IDEAS home Printed from https://ideas.repec.org/a/eee/jbfina/v37y2013i9p3425-3434.html
   My bibliography  Save this article

Persistency of financial distress amongst Italian households: Evidence from dynamic models for binary panel data

Author

Listed:
  • Giarda, Elena

Abstract

This paper builds on existing studies on households’ financial distress and provides new evidence on the determinants of financial hardship in Italy and its persistence over time. It suggests a quantitative definition of financial distress based on the distribution of net wealth, and tests whether the probability of experiencing financial difficulty is persistent over time, using (random and fixed effects) dynamic models for binary panel data. The analysis exploits the longitudinal component of the Bank of Italy Survey on Household Income and Wealth for the period 1998–2006. Its results show that, after accounting for unobserved heterogeneity, past values of the outcome variable play a large part in explaining the probability of experiencing financial distress. In addition, the probability of financial vulnerability decreases with income and greater sophistication of the household portfolio and, at least in one of the model specifications, increases in areas with higher unemployment rates.

Suggested Citation

  • Giarda, Elena, 2013. "Persistency of financial distress amongst Italian households: Evidence from dynamic models for binary panel data," Journal of Banking & Finance, Elsevier, vol. 37(9), pages 3425-3434.
  • Handle: RePEc:eee:jbfina:v:37:y:2013:i:9:p:3425-3434
    DOI: 10.1016/j.jbankfin.2013.05.005
    as

    Download full text from publisher

    File URL: http://www.sciencedirect.com/science/article/pii/S0378426613002239
    Download Restriction: Full text for ScienceDirect subscribers only

    File URL: https://libkey.io/10.1016/j.jbankfin.2013.05.005?utm_source=ideas
    LibKey link: if access is restricted and if your library uses this service, LibKey will redirect you to where you can use your library subscription to access this item
    ---><---

    As the access to this document is restricted, you may want to look for a different version below or search for a different version of it.

    Other versions of this item:

    References listed on IDEAS

    as
    1. Florian Heiss, 2008. "Sequential numerical integration in nonlinear state space models for microeconometric panel data," Journal of Applied Econometrics, John Wiley & Sons, Ltd., vol. 23(3), pages 373-389.
    2. Jeffrey M. Wooldridge, 2005. "Simple solutions to the initial conditions problem in dynamic, nonlinear panel data models with unobserved heterogeneity," Journal of Applied Econometrics, John Wiley & Sons, Ltd., vol. 20(1), pages 39-54, January.
    3. Chamberlain, Gary, 1984. "Panel data," Handbook of Econometrics, in: Z. Griliches† & M. D. Intriligator (ed.), Handbook of Econometrics, edition 1, volume 2, chapter 22, pages 1247-1318, Elsevier.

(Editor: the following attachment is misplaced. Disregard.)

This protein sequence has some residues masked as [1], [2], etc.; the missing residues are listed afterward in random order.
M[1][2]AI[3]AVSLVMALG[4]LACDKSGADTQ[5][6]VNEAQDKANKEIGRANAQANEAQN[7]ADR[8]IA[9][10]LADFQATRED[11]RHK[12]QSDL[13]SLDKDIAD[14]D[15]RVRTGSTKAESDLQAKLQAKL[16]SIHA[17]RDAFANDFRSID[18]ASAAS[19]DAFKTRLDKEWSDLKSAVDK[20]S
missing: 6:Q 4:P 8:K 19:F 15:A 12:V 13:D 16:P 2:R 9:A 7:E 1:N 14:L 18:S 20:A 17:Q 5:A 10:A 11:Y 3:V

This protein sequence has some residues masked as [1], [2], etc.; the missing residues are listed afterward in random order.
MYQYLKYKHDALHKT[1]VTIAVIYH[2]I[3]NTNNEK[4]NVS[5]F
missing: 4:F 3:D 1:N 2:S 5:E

4. Bertocchi, Graziella & Brunetti, Marianna & Torricelli, Costanza, 2011. "Marriage and other risky assets: A portfolio approach," Journal of Banking & Finance, Elsevier, vol. 35(11), pages 2902-2915, November.
    5. Cox, Donald & Jappelli, Tullio, 1993. "The Effect of Borrowing Constraints on Consumer Liabilities," Journal of Money, Credit and Banking, Blackwell Publishing, vol. 25(2), pages 197-213, May.
    6. Andrea Brandolini & Silvia Magri & Timothy M. Smeeding, 2010. "Asset-based measurement of poverty," Journal of Policy Analysis and Management, John Wiley & Sons, Ltd., vol. 29(2), pages 267-284.
    7. Ana del Rio & Garry Young, 2008. "The impact of unsecured debt on financial pressure among British households," Applied Financial Economics, Taylor & Francis Journals, vol. 18(15), pages 1209-1220.
    8. Orla May & Merxe Tudela, 2005. "When is mortgage indebtedness a financial burden to British households? A dynamic probit approach," Bank of England working papers 277, Bank of England.
    9. Tito Boeri & Andrea Brandolini, 2004. "The Age of Discontent: Italian Households at the Beginning of the Decade," Giornale degli Economisti, GDE (Giornale degli Economisti e Annali di Economia), Bocconi University, vol. 63(3-4), pages 449-487, December.
    10. John Whitley & Richard Windram & Prudence Cox, 2004. "An empirical model of household arrears," Bank of England working papers 214, Bank of England.
    11. P. Taylor, Mark & Böheim, René, 2000. "My home was my castle: evictions and repossessions in Britain," ISER Working Paper Series 2000-04, Institute for Social and Economic Research.
    12. Ivan Faiella, 2008. "Accounting for sampling design in the SHIW," Temi di discussione (Economic working papers) 662, Bank of Italy, Economic Research and International Relations Area.
    13. Georgarakos, Dimitris & Lojschova, Adriana & Ward-Warmedinger, Melanie E., 2009. "Mortgage Indebtedness and Household Financial Distress," IZA Discussion Papers 4631, Institute of Labor Economics (IZA).
    14. Ando,Albert & Guiso,Luigi & Visco,Ignazio (ed.), 1994. "Saving and the Accumulation of Wealth," Cambridge Books, Cambridge University Press, number 9780521452083, May.
    15. Arulampalam, Wiji & Booth, Alison L & Taylor, Mark P, 2000. "Unemployment Persistence," Oxford Economic Papers, Oxford University Press, vol. 52(1), pages 24-50, January.
    16. Mark Stewart, 2006. "Maximum simulated likelihood estimation of random-effects dynamic probit models with autocorrelated errors," Stata Journal, StataCorp LP, vol. 6(2), pages 256-272, June.
    17. Rosen, Sherwin, 2007. "Studies in Labor Markets," National Bureau of Economic Research Books, University of Chicago Press, number 9780226726304, July.
    18. Stephen Pudney, 2008. "The dynamics of perception: modelling subjective wellbeing in a short panel," Journal of the Royal Statistical Society Series A, Royal Statistical Society, vol. 171(1), pages 21-40, January.
    19. Mundlak, Yair, 1978. "On the Pooling of Time Series and Cross Section Data," Econometrica, Econometric Society, vol. 46(1), pages 69-85, January.
    20. Sarah Brown & Karl Taylor, 2008. "Household debt and financial assets: evidence from Germany, Great Britain and the USA," Journal of the Royal Statistical Society Series A, Royal Statistical Society, vol. 171(3), pages 615-643, June.
    21. Wiji Arulampalam & Mark B. Stewart, 2009. "Simplified Implementation of the Heckman Estimator of the Dynamic Probit Model and a Comparison with Alternative Estimators," Oxford Bulletin of Economics and Statistics, Department of Economics, University of Oxford, vol. 71(5), pages 659-681, October.
    22. Boheim, Rene & Taylor, Mark P., 2000. "My Home Was My Castle: Evictions and Repossessions in Britain," Journal of Housing Economics, Elsevier, vol. 9(4), pages 287-319, December.
    23. Salvatore Muzzicato & Roberto Sabbatini & Francesco Zollino, 2008. "Prices of residential property in Italy: constructing a new indicator," Questioni di Economia e Finanza (Occasional Papers) 17, Bank of Italy, Economic Research and International Relations Area.
    24. Akay, Alpaslan, 2009. "The Wooldridge Method for the Initial Values Problem Is Simple: What About Performance?," IZA Discussion Papers 3943, Institute of Labor Economics (IZA).